Top 5 on Fin24: Tsogo Sun plans own water supply, SA born billionaire buys LA times for R6bn


Cape Town – A roundup of Thursday’s top economic and finance reads on Fin24.

#MiningIndaba: Mining exec sounds Google, Apple alarm

Delegates talk in front of a display of a mine at

Technologies companies Google and Apple could be players in the mining industry in the future, according to an industry expert.

At a panel discussion on the future of mining, at the 2018 African Mining Indaba, chief innovation officer of mining company Barrick, Michelle Ash, spoke on the need for mining companies to innovate or risk closing down.

“There is a risk of staying where we are. If we stay where we are, we will not be able to mine anymore. Mining will still continue, but other companies will be mining, like Google or Apple,” she said.

During the discussion Ash explained how everyday-use technology such as smartphones (iPhones) or tablets (iPads) were being incorporated at Barrick to improve efficiencies. Having distributed iPads to employees underground, they could “facetime” their supervisors and solve problems within minutes.

Tsogo Sun plans own Cape Town water supply

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Tsogo Sun Holdings [JSE:TSH] plans to build a desalination plant that will help supply its Cape Town hotels with their own water, shielding guests of South Africa’s biggest hotel and casino operator from the city’s deepening water crisis.

The alternative water source should be in operation for properties including the five-star Westin by early March at the latest, Tsogo chief operating officer Ravi Nadasen told reporters in Johannesburg on Wednesday.

That’s comfortably ahead of the scheduled May 11 date for so-called Day Zero, when city authorities threaten to turn off most taps.

“There is a plan in place that all of the alternative water sources will come on board before Day Zero comes,” Nadasen said. “The current situation in Cape Town is going to become the new normal. We’ve got to be responsible as well.”

SA-born billionaire buys Los Angeles Times for R6bn

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South African-born billionaire Patrick Soon-Shiong has bought the Los Angeles Times newspaper, one of the largest and most widely-read publications in the US, for $500m (R6bn).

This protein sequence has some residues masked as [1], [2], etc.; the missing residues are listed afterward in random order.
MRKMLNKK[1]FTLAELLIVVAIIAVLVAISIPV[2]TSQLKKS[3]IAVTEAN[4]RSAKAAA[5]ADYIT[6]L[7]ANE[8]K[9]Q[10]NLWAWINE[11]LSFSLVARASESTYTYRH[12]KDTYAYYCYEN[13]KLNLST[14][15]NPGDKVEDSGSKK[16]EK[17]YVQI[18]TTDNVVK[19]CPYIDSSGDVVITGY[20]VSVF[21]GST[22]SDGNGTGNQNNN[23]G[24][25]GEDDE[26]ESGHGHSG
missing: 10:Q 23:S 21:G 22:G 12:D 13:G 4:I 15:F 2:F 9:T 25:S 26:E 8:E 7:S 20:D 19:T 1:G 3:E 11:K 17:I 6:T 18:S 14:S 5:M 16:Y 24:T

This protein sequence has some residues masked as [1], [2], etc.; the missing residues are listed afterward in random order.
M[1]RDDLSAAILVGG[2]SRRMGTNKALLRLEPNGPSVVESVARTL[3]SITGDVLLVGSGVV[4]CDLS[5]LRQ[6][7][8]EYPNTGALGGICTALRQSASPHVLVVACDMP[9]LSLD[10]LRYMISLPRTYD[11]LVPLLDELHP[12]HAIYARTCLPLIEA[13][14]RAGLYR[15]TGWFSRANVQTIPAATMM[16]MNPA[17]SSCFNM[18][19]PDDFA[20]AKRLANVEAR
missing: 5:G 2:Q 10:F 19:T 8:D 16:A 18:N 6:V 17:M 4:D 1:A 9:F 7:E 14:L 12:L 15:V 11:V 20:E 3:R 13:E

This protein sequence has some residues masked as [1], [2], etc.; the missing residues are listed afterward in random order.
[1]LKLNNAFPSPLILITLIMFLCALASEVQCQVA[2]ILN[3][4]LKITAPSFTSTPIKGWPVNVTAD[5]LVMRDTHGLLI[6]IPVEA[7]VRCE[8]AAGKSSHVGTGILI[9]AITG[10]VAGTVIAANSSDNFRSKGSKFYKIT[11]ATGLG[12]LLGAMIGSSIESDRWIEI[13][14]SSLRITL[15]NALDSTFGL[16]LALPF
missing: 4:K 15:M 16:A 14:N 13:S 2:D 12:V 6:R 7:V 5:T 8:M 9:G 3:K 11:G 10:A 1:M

Soon-Shiong was born in Port Elizabeth in the 1950s to Chinese immigrant parents. He studied medicine at the University of the Witwatersrand before later emigrating to the US via Canada. 

In a media release on Wednesday Tronc, the newspaper’s previous owner, said it had reached an agreement to sell the Los Angeles Times, The San Diego Union-Tribune and various titles in the California News Group to Nant Capital, Soon-Shiong’s private investment vehicle.

Water crisis threatens not only Cape, but SA economy

Cape Town’s water crisis is likely to have far reaching consequences, not only on the local economy, but on the national GDP. The water crisis threatens further downgrades from ratings agencies, hampering much needed investment, economists have warned.

In a statement last week, Moody’s Investor Services indicated that the water crisis poses a credit risk to Cape Town’s debt rating, which is currently at the lowest level of investment grade – Baa3.

Moody’s added that the city was on review for a downgrade. The ratings agency also said that due to the marked income inequality in the City, Cape Town’s water crisis posed a possible threat to social order. It said the crisis would have wide-ranging consequences for the city finances and economy.

Four possible futures for SA’s coal mines

The global drive towards lower carbon emissions and regulations
addressing climate change are among the challenges to the coal mining
sector, according to research by the Chamber of Mines.

chamber’s coal leadership forum released its coal strategy report at a
briefing on the sidelines of the 2018 African Mining Indaba in Cape Town
on Wednesday.

The strategy report was developed to determine how
mining groups could continue producing coal in a world which is trying
to manage climate change, according to Henk Langenhoven, chief economist
at the chamber. 

Coal mining is a significant contributor to the South African economy, said Langenhoven.

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